I’m a lapsed LibDem and I can’t bring myself to vote Labour (who *does* a left-of-centre person vote for now?), but this is rather harsh and un-called for. Personally, I think Ed Miliband is a decent man who is way out of his depth and who simply will never become PM due to the media obsession with “personality”. But he is simply doing what all opposition leaders do – opportunistically attacking the government whenever he can. He’s only doing what we’ve done for years and what the Tories did from 1997-2010. And, yes, we did act opportunistically against Labour a few times when they were in power. I sense a sliver of unreasonable bitterness and triablism in your comment, simply because this coalition adventure we’ve embarked upon hasn’t worked out the way I suspect you wanted it to. So you’re lashing out. I understand, it’s ok.

      As for your accusation that Mr. Miliband is “unprincipled”, may I remind you of a few examples of politicians who change their principles with the wind. First, we have Nick “I pledge to vote against tuition fees” Clegg. Enough said on that. Next up, we have a man who used to be known as Danny “The DWP/ATOS are persecuting the disabled” Alexander, but who is now known as Danny “cut welfare further” Alexander. And, of course, who can forget St. Vince “Austerity would be self-defeating” Cable who suddenly supported austerity upon formation of this coalition?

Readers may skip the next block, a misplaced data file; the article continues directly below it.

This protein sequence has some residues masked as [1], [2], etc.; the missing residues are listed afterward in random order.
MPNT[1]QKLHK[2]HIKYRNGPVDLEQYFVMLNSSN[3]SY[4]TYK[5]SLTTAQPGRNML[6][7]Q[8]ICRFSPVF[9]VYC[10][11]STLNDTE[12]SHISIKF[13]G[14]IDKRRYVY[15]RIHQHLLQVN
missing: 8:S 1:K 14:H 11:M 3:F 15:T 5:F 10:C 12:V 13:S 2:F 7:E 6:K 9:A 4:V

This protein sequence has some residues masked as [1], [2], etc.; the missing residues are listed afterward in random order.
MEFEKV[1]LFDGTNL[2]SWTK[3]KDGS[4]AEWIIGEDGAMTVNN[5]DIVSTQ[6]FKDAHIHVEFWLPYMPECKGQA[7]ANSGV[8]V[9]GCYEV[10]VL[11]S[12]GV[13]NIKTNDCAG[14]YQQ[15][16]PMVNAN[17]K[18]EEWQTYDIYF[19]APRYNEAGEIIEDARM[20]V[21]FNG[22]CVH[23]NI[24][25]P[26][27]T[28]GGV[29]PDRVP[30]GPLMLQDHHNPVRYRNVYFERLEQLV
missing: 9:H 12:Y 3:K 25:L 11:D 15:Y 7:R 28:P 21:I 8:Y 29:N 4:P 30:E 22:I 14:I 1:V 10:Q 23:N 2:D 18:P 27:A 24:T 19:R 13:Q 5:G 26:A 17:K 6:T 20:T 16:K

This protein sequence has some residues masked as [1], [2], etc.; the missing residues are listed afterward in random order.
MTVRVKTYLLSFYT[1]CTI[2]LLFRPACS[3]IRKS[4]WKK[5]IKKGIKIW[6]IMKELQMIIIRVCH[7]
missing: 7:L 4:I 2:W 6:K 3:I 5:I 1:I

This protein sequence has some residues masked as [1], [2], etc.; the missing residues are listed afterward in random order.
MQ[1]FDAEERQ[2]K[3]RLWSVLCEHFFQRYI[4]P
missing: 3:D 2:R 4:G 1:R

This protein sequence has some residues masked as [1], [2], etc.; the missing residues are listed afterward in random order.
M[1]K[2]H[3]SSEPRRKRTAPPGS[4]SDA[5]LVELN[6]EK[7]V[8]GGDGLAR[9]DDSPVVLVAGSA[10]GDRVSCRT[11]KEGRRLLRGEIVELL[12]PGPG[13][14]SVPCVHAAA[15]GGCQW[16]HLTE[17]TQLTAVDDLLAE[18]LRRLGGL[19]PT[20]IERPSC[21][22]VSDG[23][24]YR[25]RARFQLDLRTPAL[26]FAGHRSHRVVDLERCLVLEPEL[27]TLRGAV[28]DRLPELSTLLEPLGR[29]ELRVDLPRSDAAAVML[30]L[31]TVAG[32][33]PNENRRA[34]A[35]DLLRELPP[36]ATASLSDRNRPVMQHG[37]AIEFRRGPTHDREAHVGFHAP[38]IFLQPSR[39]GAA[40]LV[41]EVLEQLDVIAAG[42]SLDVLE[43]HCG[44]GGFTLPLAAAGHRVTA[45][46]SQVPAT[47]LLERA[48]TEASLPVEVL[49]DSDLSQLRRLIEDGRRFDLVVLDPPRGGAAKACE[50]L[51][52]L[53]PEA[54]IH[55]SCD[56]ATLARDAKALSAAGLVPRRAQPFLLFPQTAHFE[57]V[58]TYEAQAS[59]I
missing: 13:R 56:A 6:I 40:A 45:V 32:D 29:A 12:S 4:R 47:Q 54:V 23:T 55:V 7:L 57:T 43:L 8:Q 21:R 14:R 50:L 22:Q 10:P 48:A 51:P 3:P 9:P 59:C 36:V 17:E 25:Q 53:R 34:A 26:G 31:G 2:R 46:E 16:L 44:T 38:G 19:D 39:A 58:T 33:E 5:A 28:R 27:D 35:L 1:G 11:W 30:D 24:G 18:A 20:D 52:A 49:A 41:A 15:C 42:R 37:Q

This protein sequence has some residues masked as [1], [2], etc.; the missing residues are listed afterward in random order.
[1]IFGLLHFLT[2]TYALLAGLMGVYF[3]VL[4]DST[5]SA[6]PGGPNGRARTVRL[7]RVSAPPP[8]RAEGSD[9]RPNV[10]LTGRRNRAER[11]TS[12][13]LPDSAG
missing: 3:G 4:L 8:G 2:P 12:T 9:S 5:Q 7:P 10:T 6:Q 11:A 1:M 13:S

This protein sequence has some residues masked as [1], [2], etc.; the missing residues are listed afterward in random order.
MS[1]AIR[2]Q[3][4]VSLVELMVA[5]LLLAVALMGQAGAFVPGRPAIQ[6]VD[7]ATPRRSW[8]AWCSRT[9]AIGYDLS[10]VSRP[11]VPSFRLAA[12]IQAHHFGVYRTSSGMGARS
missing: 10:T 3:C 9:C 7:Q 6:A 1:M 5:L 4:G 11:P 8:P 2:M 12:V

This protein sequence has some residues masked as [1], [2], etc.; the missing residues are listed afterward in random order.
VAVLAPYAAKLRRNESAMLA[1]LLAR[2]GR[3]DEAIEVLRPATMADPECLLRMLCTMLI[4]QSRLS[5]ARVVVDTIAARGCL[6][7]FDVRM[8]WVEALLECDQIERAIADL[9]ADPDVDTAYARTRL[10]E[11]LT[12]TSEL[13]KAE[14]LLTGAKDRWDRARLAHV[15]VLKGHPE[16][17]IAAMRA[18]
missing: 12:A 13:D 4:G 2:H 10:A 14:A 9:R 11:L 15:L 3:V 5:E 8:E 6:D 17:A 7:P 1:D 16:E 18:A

If you want to hurl slurs at Labour for being unprincipled, that’s fine. But don’t be surprised if you’re reminded of an even larger problem of unprincipled “leaders” in your own party.

    • Simon Banks 14th Apr '13 - 3:41pm

      bcrombie – perhaps the vagueness of Tory campaigning in the run-up to 2010 is one reason why they fell well sort of an overall majority despite the open goal offered them. I thought well of Ed Miliband when he became Labour leader: he had a creditable record as a minister, unlike his ineffective brother. I don’t think he’s been totally ineffective since, but I do think the British, when it comes to an actual general election and not to mid-term polls, look not only for policies and noises they like but also for an authoritative leader, a party that seems united and a programme that seems to have some kind of coherence (not a matter of detail but of a clear and constructive message). I think Ed Miliband has failed on those counts. Especially in the current tough times, voters will want to get some kind of coherent picture of how a Labour government will be different. I don’t hear it and I don’t think now it’s coming.

      So soon after losing power in damaging circumstances, Labour cannot just rely on the benefits of non-incumbency. My best bet, if the economy doesn’t revive fast (unlikely) is no overall control again. We’ll lose ground but not nearly as much as most commentators think. The nationalists will do reasonably. UKIP will probably win a seat or two. Neither Cameron nor Miliband will be viewed with enthusiasm (nor Clegg neither). Then if he becomes Prime Minister, Ed Miliband will really be tested – and I just don’t know how he would do.